Another beautiful Saturday in paradise. At least that’s what the weather gurus predicted at the time we were writing this.
You expect rain chances and cooler weather early next week. We just can’t seem to shake winter.
Because this is roses-or-raspberries Saturday, we’d have to give the weather mostly roses, because we have a lot more good days than bad.
On with today’s business, and the first batch of roses goes to the Santa Maria Joint Union High School District board for starting the process that will eventually lead to district-based elections.
High school district trustees are now elected via an at-large process, which means each board member is elected by all the registered voters living within district boundaries.
The so-called "by-trustee area" model to be implemented by 2022 mandates that each trustee live within separate areas, and will be elected by that specific area's voters.
The Santa Maria City Council recently switched to district elections, but only after a disgruntled office-seeker threatened legal action.
But even considering lawsuit threats, district voting is probably the best way to go — as long as the candidate elected has the courage to vote for the good of the entire system, even if it’s not completely favorable to his or her district.
It’s all part of natural growth.
Roses to the volunteers who will hit the streets of Santa Maria and the Tanglewood neighborhood today to make everything beautiful.
It’s part of the Serve Santa Maria project organized by local Pastor Carl Nielsen, who leads the congregation at Bethel Lutheran Church. The event attracts hundreds of volunteers to work on cleanup and beautification projects throughout the Valley.
Past projects included painting at local schools, planting trees and flowers at Preisker Park, landscaping improvements at Perlman Park, and some major home makeovers.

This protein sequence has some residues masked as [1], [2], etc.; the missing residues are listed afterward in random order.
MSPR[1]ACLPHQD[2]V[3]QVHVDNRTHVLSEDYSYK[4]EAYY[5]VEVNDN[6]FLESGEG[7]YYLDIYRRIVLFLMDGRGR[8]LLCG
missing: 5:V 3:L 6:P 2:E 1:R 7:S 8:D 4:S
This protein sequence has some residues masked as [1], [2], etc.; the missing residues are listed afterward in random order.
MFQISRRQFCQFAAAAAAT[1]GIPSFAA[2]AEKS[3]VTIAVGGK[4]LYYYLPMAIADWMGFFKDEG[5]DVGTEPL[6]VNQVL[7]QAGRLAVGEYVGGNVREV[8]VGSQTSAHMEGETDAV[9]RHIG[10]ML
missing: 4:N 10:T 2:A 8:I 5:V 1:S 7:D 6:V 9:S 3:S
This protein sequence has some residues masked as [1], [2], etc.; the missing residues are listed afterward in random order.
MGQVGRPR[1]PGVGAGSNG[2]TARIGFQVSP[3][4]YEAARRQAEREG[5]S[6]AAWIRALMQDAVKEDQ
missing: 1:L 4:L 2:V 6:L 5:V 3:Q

Today’s menu includes some audacious goals — painting the First Mexican Baptist Church, and a project to beautify up to 12 homes in Tanglewood. Also on tap are mowing lawns, cleaning up trash and planting gardens.
The day of community service grew out of a 2009 trip when Nielsen took a group of high school students to New Orleans for a national youth gathering, which involved projects to help renovate parts of that city. Nielsen figured, correctly, that if it could work in New Orleans, it would work here.
Roses to everyone who gives of their time and energy to make this a better place to live.
There is one sure thing about the annual income tax season — the scammers will be out in force. And for that outrage, a bushel of rotting raspberries.
The Sheriff’s Department is reporting an increase in phone scams, which is to be expected this time of year. But in fact, the prevalent scams involve callers posing a sheriff’s deputies, telling whomever answers the phone that there is a bench warrant for their arrest, and unless you pay up … Well, you know the rest of the story.
The same process plays out when scammers pose as IRS agents, demanding an immediate payment of back taxes, or else.
Here’s the thing, and law enforcement and federal officials repeat this message every year — neither the Sheriff’s Department nor the Internal Revenue Service will notify anyone by phone of payments owed.
The Golden Rule for avoiding a costly rip-off is as follows — if you get a phone call from someone asking for payments of any kind, just hang up, make a note of the calling number, and get in touch with the agency the scam calling is claiming to represent.